Beni Cherniavsky-Paskin: > Here is yet another idea for opening multiple levels on one line, that does > NOT involve column counting, only comparison of leading whitespaces.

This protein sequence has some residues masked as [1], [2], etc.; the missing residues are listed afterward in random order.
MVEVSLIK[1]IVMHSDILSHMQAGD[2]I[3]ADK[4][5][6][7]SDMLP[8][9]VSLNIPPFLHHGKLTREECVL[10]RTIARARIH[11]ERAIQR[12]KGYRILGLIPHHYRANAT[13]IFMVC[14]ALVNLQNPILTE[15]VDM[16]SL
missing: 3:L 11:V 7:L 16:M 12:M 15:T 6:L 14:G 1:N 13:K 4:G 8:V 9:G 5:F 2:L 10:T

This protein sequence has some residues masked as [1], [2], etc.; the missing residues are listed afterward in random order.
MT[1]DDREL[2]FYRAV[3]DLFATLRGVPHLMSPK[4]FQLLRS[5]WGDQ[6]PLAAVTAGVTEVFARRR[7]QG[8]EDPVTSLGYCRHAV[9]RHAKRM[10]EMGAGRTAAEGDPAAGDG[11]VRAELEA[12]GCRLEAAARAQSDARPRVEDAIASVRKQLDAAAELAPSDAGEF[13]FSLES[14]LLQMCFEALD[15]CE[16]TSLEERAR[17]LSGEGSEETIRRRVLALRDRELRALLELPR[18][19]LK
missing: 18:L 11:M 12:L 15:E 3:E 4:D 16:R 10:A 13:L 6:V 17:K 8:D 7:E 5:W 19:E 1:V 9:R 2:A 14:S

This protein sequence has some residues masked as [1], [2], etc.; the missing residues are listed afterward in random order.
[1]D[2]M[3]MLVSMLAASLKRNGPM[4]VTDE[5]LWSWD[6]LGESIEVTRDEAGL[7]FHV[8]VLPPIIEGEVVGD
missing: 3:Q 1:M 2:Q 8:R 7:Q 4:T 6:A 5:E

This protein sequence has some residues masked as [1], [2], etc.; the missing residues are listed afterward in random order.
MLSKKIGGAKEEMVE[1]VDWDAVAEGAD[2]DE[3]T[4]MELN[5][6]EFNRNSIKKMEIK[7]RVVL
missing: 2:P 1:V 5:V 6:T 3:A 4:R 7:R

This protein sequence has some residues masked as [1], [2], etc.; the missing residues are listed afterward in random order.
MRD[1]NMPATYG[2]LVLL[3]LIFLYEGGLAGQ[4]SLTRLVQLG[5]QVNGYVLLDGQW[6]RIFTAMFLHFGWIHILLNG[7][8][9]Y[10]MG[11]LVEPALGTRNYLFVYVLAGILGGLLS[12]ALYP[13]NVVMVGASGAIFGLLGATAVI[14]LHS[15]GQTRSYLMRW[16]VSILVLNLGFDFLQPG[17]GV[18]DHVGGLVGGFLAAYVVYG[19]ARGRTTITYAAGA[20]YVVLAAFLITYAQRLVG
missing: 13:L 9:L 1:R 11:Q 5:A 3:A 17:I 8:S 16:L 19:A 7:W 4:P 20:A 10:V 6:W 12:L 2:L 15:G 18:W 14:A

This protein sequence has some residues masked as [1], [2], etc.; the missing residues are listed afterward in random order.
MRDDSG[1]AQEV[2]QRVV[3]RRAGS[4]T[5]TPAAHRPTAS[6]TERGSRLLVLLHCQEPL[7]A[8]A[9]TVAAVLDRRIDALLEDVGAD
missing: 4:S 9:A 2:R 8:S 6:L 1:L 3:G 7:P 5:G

Okay. Avoiding column counting makes sense for sure, as discussed earlier. > It's a backward-compatible extension to SUBLIST (similarly applicable to > any competing FOOLIST semantics), so we could leave it undecided for now, > and legalize it later. ... > A common objection to any scheme allowing unmatched dedents is that it > requires lookahead, both for machine parsing *and humans*. When you read: ... > But in our case, $ already declares that we opened an inner construct, so I > think it won't be surprising to humans. Points for cleverness, at least! But I think the required human look-ahead for this idea is a terrible cost. Having to possibly scan a lot of future lines to understand the local meaning is, I think, a net *loss* to readability. I'm skeptical that it wouldn't be "surprising" to humans, but even so, the human still has to do the lookahead with such a construct. When I'm programming or debugging I already have enough to keep track of! The fact that it can be added later is interesting. I like reversible decisions, since it means we're never *wrong*, just possibly *late* :-). > $ lets one open an inner list on one line, but currently it's only usable > when this list is the last element of the containing list: > > outer1 outer2 $ inner1 > ! inner2 > > You cannot express (outer1 outer2 (inner1 inner2) outer3) > without giving up on use of $. True, but there are non-$ forms that are pretty easy to use and read with the current notation, such as: outer1 outer2 ! inner1 inner2 ! outer3 > What about multiple $ ambiguity? Given: > > A1 $ B1 $ C1 > ! ! C2 > ! B2 > > why does the dedent return you to the inner B level and not the outer A > level? That part makes sense to me, if you accept the initial premise. But I sure don't like the initial premise, at least not this way, though maybe it can be tweaked into something else. And I appreciate the effort to respond to the challenges of the earlier ENLIST magic-column constructs. Other thoughts? --- David A. Wheeler ------------------------------------------------------------------------------ Everyone hates slow websites. So do we. Make your web apps faster with AppDynamics Download AppDynamics Lite for free today: http://p.sf.net/sfu/appdyn_d2d_feb _______________________________________________ Readable-discuss mailing list Readablefirstname.lastname@example.org https://lists.sourceforge.net/lists/listinfo/readable-discuss